Since lakecity Udaipur is a place where every kind of beauty is available, let us also talk about the beautiful havelis it has been boasting of since years and will continue to do the same in many more years to come. These concrete structural beauties make my senses go numb every time I see them even in pictures. I feel a connection with all these beautiful architectural pieces the moment I step into them(well most of them). As if my soul belongs in these havelis right from my previous births, I feel surrounded by the sounds and feelings of ancient tradition and culture. I have had a fascination for havelis and forts since my childhood.
There are too many to havelis to mention. Amet Haveli, Kankarwa Haveli, Bagore ki Haveli and a lot others which are still used as residences and not as hotels. Bagore ki Haveli has cultural importance since it has been converted into a museum. Jagat Haveli, Kankarwa Haveli, Karohi Haveli, Amet Haveli are functioning well as hotels providing traditional accommodations to the tourists and which are a fascination for all.
Then there are some which are still used as residences wherein Rajput families live in the same old structures since every corner of the havelis were built keeping in mind the right usage of sunlight and proper passage for fresh air. Also these havelis still maintain separate guest rooms for ladies and gents respectively keeping in view the purdah pratha followed in ancient times. I have had the chance to visit one such haveli in the Bhattiyani Chohatta area of Udaipur. This haveli is known as Mamaji Ki Haveli. The entry to the haveli is through a huge door with two extremely heavy and sturdy wooden door panels. The main entry door looks very much protective in the sense that it holds a small door entry on one of the panels which was an ancient system to prevent enemy from barging into the haveli. Also it restricted animals from entering the premises. The most difficult part for a newcomer or a rare visitor to the haveli is the staircase. Still in its extremely old fashioned state, the staircase actually calls for attention. Each step has now become really shiny due to regular use since ages, it is also very slippery and you need effort to reach up as each step is just double the size of a normal step that we see now. But the beauty lies in old look which has still been maintained.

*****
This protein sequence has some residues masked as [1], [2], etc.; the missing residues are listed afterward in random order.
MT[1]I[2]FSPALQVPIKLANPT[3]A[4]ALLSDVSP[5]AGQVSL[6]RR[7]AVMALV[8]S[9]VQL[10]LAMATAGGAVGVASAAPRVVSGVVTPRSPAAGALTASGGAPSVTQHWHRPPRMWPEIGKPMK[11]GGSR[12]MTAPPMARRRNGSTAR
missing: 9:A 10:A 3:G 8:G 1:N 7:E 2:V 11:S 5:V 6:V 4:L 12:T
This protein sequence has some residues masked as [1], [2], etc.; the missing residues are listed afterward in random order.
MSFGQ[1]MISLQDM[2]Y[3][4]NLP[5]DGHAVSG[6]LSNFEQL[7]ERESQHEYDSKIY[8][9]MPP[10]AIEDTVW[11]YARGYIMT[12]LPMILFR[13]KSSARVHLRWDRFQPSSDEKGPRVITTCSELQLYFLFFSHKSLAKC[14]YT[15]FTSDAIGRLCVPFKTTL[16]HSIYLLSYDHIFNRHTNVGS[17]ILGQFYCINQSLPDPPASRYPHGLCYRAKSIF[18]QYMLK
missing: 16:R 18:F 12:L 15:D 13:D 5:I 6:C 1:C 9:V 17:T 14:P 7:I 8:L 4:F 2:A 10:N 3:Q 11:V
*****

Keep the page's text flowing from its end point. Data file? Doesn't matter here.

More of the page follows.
Other havelis or almost haveli like structures are also occupied by some Jain families who are said to have been converted to Jainism whose ancestors belonged to Rajpoot families. Their life style and culture also resembles that of Rajpoots. The love for Haveli seems to be in blood, generation after generation none wants to part with the heritage look of the buildings. For some selling the building is out of question as they want the tradition of passing on the property in the family as security to be maintained as is.
The Havelis with huge life size windows may send a chill up your spine if you have kids running around in your own house. The thought of your child in these havelis sometimes becomes scary. Also since too many stories have been rolling on the net regarding some old Havelis and forts being haunted, your imaginations can start running high.
The only thought here is that during those times, the people were too intelligent in building such structures as each of these have a different look and the architectural beauty is amazing enough to make anyone think really hard. Some buildings may look simple on the outside but the interior is breathtakingly beautiful. Carvings, paintings, mind boggling structures for water preservation, kitchen chimneys, wash corners and partitions in the open areas known as ‘chowk’ where ladies and gents could enjoy the winter sun in their own privacy speak for themselves.
These structural beauties need to be preserved to create another history for the generations to come as apart from books, only these buildings will live to tell tales.